A lot of people cringe at the thought of a routine. What? Do I need to be on a schedule even as a stay at home mom? Do I need to do everything at a fixed time? Is there no space for spontaneity? What if there is a change in the day?
In this post I’ll show you why routine matters.
Why routine matters?
I think most of the people see routines as something set in stone; that is so rigid that can’t be bent, but I believe that a good routine is number one thing that helped me stay sane with young children. It helps you to manage your time better so you can meet everyone’s need including your own.
By establishing a healthy routine children can sleep better, be well fed, will be more willing to learn more and will be less prone to meltdowns.
Children love structure; it avoids them becoming overwhelmed and will make them more secure if knowing what is going on in different parts of the day.
I find with my little one that if I rush him, he is more prone to throwing a tantrum. When we have a good system in place I will give him a warning “Five minutes left for screen time, then food is ready.” This way he knows what to expect because he has 20 min of tv every day before lunch and it doesn’t come to him a surprise when I turn it off.
A good routine gives directions and focus. Your child in time will develop self-discipline and will eliminate power battles.
Why is rhythm helpful?
A helpful rhythm is wake up, eat, be active and sleep. Depending on the age of your child this may repeat during the day as needed. When they get older, they might not need the sleep during the day and can stay active for longer, however, is important when creating a schedule to include quiet, resting time too, even if it might not be an actual sleep.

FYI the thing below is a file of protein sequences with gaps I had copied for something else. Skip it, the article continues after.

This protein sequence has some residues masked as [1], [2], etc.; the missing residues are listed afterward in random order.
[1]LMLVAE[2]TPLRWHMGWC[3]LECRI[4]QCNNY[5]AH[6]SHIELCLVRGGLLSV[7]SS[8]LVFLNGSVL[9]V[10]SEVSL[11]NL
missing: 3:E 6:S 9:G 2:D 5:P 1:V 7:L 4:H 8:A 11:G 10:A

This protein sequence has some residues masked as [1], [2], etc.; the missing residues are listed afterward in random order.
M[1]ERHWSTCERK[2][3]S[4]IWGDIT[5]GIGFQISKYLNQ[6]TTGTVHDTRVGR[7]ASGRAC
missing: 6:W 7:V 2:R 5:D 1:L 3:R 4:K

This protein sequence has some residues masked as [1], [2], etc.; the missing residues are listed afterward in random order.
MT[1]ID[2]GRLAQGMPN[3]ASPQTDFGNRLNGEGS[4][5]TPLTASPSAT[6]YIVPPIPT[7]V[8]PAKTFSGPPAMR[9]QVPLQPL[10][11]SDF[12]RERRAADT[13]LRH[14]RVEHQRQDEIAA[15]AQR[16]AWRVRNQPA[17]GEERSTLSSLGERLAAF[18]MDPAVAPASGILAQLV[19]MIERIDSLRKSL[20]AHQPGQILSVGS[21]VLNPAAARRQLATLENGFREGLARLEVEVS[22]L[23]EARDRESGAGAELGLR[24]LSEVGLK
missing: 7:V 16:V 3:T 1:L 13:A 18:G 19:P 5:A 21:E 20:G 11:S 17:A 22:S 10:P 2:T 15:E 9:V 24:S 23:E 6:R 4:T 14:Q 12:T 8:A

Children eat best when they wake up. With their tummy full they can enjoy the day and play. After a period they get tired, they can have a main meal followed by resting, and the cycle starts again.
By getting into a rhythm, you set your child’s body clock for eating and sleeping, and you create a consistency for play and social time.
The routine is for your child
When my first was born, I knew that I don’t want to put my life on hold and decided that he will need to adjust based on my schedule. If I needed to run a chore I thought to myself, well he can sleep in the pram, or in the car, he enjoys it anyway.
Oh boy oh boy…How wrong I was.
I then shortly realised that my little bundle of joy was becoming a grizzly bear.
He would not go to sleep unless in the car seat or pram, or rocked, or bounced and even so he would sleep at most 25 minutes, wake up, be hungry, scream, scream, scream and in 10 minutes fall back asleep.
That period, I must say, it was rough.
The moment I started implementing structure to our day’s everything changed
He was sleeping good (1:30-2h nap)
Staying awake, tummy time, looking around.
I realised that if I plan his naps and avoid going out in those times, I would have a well-rested, well-fed baby that can stay awake without screaming.
Same applies with toddlers and with children of any age.
When you have kids you shouldn’t put your life on hold by any means but working around your child’s body clock and assuring that he sleeps, eats and is active at appropriate times will make all the difference in the long run.
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